IDEAS home Printed from
MyIDEAS: Login to save this paper or follow this series

Inequality and the Family in Latin America

  • Ricardo Hausmann
  • Miguel Székely

In this paper, social mobility is measured by looking at the extent to which family background determines socioeconomic success. An index of social mobility for developing countries is proposed based on the correlation of schooling gaps between siblings.

If you experience problems downloading a file, check if you have the proper application to view it first. In case of further problems read the IDEAS help page. Note that these files are not on the IDEAS site. Please be patient as the files may be large.

File URL:
Download Restriction: no

Paper provided by Inter-American Development Bank, Research Department in its series Research Department Publications with number 4158.

in new window

Date of creation: Jan 1999
Date of revision:
Handle: RePEc:idb:wpaper:4158
Contact details of provider: Postal: 1300 New York Avenue, NW, Washington, DC 20577
Phone: 202-623-1000
Web page:

More information through EDIRC

References listed on IDEAS
Please report citation or reference errors to , or , if you are the registered author of the cited work, log in to your RePEc Author Service profile, click on "citations" and make appropriate adjustments.:

as in new window
  1. Suzanne Duryea & Miguel Székely, 1998. "Labor Markets in Latin America: A Supply-Side Story," Research Department Publications 4120, Inter-American Development Bank, Research Department.
  2. Oded Galor & David N. Weil, 1993. "The Gender Gap, Fertility, and Growth," NBER Working Papers 4550, National Bureau of Economic Research, Inc.
  3. Gary S. Becker & Kevin M. Murphy & Robert Tamura, 1994. "Human Capital, Fertility, and Economic Growth," NBER Chapters, in: Human Capital: A Theoretical and Empirical Analysis with Special Reference to Education (3rd Edition), pages 323-350 National Bureau of Economic Research, Inc.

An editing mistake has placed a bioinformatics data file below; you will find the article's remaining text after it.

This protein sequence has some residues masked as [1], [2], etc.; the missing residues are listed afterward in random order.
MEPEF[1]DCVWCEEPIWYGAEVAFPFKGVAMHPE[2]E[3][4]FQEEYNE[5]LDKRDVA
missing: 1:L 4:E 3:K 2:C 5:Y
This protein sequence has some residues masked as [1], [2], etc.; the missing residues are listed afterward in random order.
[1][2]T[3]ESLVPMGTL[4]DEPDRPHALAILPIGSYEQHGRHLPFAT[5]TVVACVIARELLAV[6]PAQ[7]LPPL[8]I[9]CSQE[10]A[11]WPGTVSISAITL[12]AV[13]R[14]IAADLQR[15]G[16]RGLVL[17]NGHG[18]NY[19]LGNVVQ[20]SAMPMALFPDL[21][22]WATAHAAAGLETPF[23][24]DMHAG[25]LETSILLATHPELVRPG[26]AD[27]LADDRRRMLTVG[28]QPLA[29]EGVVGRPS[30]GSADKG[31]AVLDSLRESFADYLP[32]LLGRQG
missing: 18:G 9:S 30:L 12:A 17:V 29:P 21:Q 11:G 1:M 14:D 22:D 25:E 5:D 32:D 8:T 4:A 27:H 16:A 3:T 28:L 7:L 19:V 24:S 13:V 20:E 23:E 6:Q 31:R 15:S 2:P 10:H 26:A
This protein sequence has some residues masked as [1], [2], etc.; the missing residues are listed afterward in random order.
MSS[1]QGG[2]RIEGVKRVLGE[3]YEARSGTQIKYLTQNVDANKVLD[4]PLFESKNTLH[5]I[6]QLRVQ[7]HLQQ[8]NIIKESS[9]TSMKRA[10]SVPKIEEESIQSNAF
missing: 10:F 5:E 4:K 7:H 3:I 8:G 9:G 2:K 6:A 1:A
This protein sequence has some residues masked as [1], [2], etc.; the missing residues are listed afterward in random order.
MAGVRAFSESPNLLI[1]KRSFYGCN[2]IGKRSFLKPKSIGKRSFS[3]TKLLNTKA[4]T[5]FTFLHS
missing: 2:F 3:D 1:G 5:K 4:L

4. David Lam & Suzanne Duryea, 1999. "Effects of Schooling on Fertility, Labor Supply, and Investments in Children, with Evidence from Brazil," Journal of Human Resources, University of Wisconsin Press, vol. 34(1), pages 160-192.
  5. Haddad, Lawrence & Kanbur, Ravi, 1992. "Intrahousehold inequality and the theory of targeting," European Economic Review, Elsevier, vol. 36(2-3), pages 372-378, April.
  6. Jere Behrman & James C. Knowles, . "How Strongly is Child Schooling Associated with Household Income?," CARESS Working Papres 97-22, University of Pennsylvania Center for Analytic Research and Economics in the Social Sciences.
  7. Dahan, M & Tsiddon, D, 1996. "Demographic Transition, Income Distribution and Economic Growth," Papers 42-96, Tel Aviv - the Sackler Institute of Economic Studies.
  8. Behrman, Jere R, 1988. "Intrahousehold Allocation of Nutrients in Rural India: Are Boys Favored? Do Parents Exhibit Inequality Aversion?," Oxford Economic Papers, Oxford University Press, vol. 40(1), pages 32-54, March.
  9. Kapteyn, Arie & Kooreman, Peter, 1992. "Household labor supply: What kind of data can tell us how many decision makers there are?," European Economic Review, Elsevier, vol. 36(2-3), pages 365-371, April.
Full references (including those not matched with items on IDEAS)

This item is not listed on Wikipedia, on a reading list or among the top items on IDEAS.

When requesting a correction, please mention this item's handle: RePEc:idb:wpaper:4158. See general information about how to correct material in RePEc.

For technical questions regarding this item, or to correct its authors, title, abstract, bibliographic or download information, contact: (Monica Bazan)

If you have authored this item and are not yet registered with RePEc, we encourage you to do it here. This allows to link your profile to this item. It also allows you to accept potential citations to this item that we are uncertain about.

If references are entirely missing, you can add them using this form.

If the full references list an item that is present in RePEc, but the system did not link to it, you can help with this form.

If you know of missing items citing this one, you can help us creating those links by adding the relevant references in the same way as above, for each refering item. If you are a registered author of this item, you may also want to check the "citations" tab in your profile, as there may be some citations waiting for confirmation.

Please note that corrections may take a couple of weeks to filter through the various RePEc services.

This information is provided to you by IDEAS at the Research Division of the Federal Reserve Bank of St. Louis using RePEc data.